Two Transition year classes from St Colman’s Community College Midleton collected over three tonnes of rubbish from East Cork beaches on Monday 18 September.
Among the 117 bags of waste recovered were 75 tyres and heavy industrial fishing nets.
The 46 students were part of a national coastal clean-up effort to remove litter and debris from our coastal environment.
The nationwide Big Beach Clean-up is part of Ocean Conservancy International’s, coastal clean-up day.
In 2016 nearly 800,000 volunteers from 90 countries took part removing over 8,000 tonnes of marine litter from our oceans.
The St Colman Community College’s litter picking effort did not go unnoticed with Minister for the Environment Denis Naughton taking time to tweet “Well done @colmansmidleton on your efforts. I’m working to make sure tyres don’t pile up again.”
Last month the Government announced a fund of over €1million to be used to eradicate stockpiles of tyres which are illegally dumped around the country, potentially causing toxic fire threats and damage to human health.
The fund is being administered through the local authority. Its estimated almost 800,000 tyres have been dumped throughout the country.
Minister Naughten said in addition to the fund a new compliance scheme is being introduced to ensure as many old tyres are removed from the system.
The scheme will be operated by Repak End Of Life Tyres with a registration and reporting role for the Producer Register Limited.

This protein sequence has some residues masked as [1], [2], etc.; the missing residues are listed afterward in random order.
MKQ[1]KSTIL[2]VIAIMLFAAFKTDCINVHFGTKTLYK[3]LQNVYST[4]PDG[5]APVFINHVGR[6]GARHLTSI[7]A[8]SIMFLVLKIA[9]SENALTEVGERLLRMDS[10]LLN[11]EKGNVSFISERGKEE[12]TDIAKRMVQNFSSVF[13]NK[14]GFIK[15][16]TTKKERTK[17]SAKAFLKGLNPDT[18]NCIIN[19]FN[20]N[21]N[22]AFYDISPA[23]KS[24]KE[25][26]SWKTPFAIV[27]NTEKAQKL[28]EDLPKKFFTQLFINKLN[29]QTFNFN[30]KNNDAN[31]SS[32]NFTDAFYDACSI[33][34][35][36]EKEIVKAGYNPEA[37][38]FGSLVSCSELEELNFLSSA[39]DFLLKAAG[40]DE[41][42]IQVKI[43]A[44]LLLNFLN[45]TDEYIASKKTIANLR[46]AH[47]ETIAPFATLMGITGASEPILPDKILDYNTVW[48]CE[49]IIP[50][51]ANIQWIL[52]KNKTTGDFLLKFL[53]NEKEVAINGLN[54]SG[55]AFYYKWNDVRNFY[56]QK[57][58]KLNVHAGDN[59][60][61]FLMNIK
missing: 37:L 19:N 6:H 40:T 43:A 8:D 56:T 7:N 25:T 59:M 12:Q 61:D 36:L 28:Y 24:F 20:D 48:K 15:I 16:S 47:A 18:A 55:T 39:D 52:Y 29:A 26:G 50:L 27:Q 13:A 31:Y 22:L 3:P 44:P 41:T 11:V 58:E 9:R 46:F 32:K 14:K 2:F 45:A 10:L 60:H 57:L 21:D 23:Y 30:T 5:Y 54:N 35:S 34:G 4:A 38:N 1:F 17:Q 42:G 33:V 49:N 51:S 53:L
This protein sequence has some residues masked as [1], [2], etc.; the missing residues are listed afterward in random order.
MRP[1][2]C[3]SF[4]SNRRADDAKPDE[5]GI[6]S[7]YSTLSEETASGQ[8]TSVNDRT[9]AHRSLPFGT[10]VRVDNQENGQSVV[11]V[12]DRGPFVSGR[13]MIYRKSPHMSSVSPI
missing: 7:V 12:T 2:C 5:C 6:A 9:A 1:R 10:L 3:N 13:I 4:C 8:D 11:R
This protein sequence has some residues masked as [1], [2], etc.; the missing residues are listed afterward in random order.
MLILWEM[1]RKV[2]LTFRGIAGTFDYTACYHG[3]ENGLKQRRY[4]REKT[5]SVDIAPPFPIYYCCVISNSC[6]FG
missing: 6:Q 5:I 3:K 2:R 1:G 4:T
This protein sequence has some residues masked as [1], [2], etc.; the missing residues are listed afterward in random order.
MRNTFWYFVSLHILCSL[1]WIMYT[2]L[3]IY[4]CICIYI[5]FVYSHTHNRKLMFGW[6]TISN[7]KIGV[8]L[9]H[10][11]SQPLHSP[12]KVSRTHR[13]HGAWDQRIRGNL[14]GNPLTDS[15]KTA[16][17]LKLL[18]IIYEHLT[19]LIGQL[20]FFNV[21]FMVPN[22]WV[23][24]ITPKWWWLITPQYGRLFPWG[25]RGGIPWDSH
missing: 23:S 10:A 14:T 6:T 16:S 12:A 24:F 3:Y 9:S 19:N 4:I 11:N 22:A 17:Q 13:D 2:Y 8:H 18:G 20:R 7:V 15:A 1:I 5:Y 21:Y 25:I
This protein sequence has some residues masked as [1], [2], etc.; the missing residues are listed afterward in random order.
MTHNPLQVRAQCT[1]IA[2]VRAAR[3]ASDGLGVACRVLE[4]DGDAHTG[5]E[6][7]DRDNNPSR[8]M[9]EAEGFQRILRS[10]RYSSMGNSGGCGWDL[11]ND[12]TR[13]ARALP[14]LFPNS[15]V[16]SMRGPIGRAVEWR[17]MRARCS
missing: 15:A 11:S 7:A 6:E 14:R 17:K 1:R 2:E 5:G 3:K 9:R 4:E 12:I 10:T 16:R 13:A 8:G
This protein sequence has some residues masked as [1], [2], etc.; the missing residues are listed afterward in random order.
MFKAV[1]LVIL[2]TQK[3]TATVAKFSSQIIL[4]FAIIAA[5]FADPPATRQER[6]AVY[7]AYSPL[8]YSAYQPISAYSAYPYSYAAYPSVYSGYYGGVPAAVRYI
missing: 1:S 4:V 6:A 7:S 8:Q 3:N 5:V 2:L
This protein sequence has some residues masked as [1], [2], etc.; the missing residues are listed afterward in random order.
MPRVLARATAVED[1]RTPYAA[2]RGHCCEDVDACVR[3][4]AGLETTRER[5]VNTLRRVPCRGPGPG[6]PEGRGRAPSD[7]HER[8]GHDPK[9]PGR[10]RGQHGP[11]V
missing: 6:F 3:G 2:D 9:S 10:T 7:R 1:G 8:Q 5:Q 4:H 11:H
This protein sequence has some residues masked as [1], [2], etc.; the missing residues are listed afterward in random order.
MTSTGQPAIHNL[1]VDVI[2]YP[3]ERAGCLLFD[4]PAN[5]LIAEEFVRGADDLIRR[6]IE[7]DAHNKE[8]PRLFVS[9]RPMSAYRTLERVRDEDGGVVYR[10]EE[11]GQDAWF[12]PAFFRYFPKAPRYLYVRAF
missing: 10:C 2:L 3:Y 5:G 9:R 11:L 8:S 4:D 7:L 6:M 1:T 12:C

The new scheme which starts on 1 October puts the responsibility for disposal of the old tyres on the retailer when new ones are purchased.
Registration of the new scheme will be mandatory for all premises placing tyres on the Irish market.
The new structures will be funded by a visible Environmental Management Cost (vEMC) of €2.80 per car tyre and €1.50 per motorcycle tyre. Further vEMCs will be introduced in due course for truck, construction and agricultural tyres.

“Fees for the collection and management of waste tyres are currently charged – I have evidence of them ranging between €1.50 and €3.50 - but the level of tyres being dumped around the country suggests that these fees do not always end up funding that for which they are intended i.e. the environmentally sound management of tyres. Setting this vEMC in regulation will formalise and standardise this existing charge that the consumer already pays when purchasing new tyres and will ensure that waste tyres are disposed of legally” commented Minister Naughten.

Advertisement